Pre-election polls suggest far-right nationalist Marine Le Pen and Emmanuel Macron, an independent centrist and former economy minister, were in the lead.
The 39-year-old French national who shot and killed a police officer in Paris just days before the nation's presidential vote was armed to the teeth, had a long criminal record and spent more than a decade in prison for other violent crimes, including trying to attack cops, officials say.
While Sunday's results looked broadly in line with polls, failures to predict the outcome of the Brexit referendum and US elections had shaken investors' trust in them.
Amid heightened security, French voters began casting ballots for their next president Sunday in a first-round poll that's being seen as a litmus test for the future of Europe and the spread of populism around the world.More news: Polls Open in France's Pivotal Presidential Election
But conservative Francois Fillon is making something of a comeback after being plagued for months by a fake jobs scandal, and leftist Jean-Luc Melenchon's ratings have surged in recent weeks.
The possibility of a Le Pen-Melenchon run-off is not the most likely scenario but is one which alarms bankers and investors. His lack of a national party organization did not matter much in the presidential election, but it could be fatal in the parliamentary elections.
While Le Pen faces the runoff as the underdog, it's already stunning that she brought her once-taboo party so close to the Elysee Palace.
Almost 47 million voters will decide whether to back a pro-EU centrist newcomer, a scandal-ridden veteran conservative who wants to slash public spending, a far-left eurosceptic admirer of Fidel Castro or to appoint France's first woman president who would shut borders and ditch the euro.More news: North Korea displays apparently new missiles as USA carrier group approaches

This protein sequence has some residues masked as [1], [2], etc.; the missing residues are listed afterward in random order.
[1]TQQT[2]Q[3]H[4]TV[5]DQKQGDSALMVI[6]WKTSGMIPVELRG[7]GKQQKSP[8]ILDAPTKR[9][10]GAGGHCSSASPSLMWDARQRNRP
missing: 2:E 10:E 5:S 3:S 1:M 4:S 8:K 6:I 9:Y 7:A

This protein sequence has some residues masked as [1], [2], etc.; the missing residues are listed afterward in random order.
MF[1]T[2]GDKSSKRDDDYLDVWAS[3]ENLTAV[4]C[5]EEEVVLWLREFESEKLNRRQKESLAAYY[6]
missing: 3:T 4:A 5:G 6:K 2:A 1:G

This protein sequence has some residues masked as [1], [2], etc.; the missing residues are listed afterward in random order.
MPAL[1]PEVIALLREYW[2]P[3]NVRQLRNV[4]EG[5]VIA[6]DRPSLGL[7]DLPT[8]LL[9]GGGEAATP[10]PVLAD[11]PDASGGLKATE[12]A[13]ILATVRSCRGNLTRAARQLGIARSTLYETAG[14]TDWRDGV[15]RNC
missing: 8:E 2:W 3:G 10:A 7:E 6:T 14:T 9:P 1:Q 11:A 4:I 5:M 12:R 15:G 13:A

"You are the faces of French hope", he said. With the immediate threat of Le Pen out the way, the center-right and center-left parties may be more likely to return to their usual bickering, and in particular their resentment of the young upstart. Le Pen wants the country to leave the European Union and impose a moratorium on all immigration.
There are contradictory lessons to be taken from this first round vote. "The assumption now is that centrist voters will rally around Macron, denying Le Pen the presidency and hence this will effectively be a pro-establishment, pro-European result which will be positive for risk appetite on Monday morning", said Rabobank's head of rates strategy in London, Richard McGuire. Proclaiming that "the left is not dead", he also urged supporters to back Macron.
Even if Le Pen springs a surprise on May 7, her "Frexit" ambitions will require constitutional change which experts say will be hard, especially as her National Front party only has a handful of federal lawmakers and is seen as highly unlikely to win anything like a majority in June's parliamentary elections.
Socialist presidential candidate Benoit Hamon, who was far behind in Sunday's results, quickly conceded defeat.More news: Pence visits carrier as questions emerge over trump's 'armada'
But previous militant attacks, such as the November 2015 killing of 130 people in Paris ahead of regional polls, did not appear to boost the votes of those espousing tougher national security policies.
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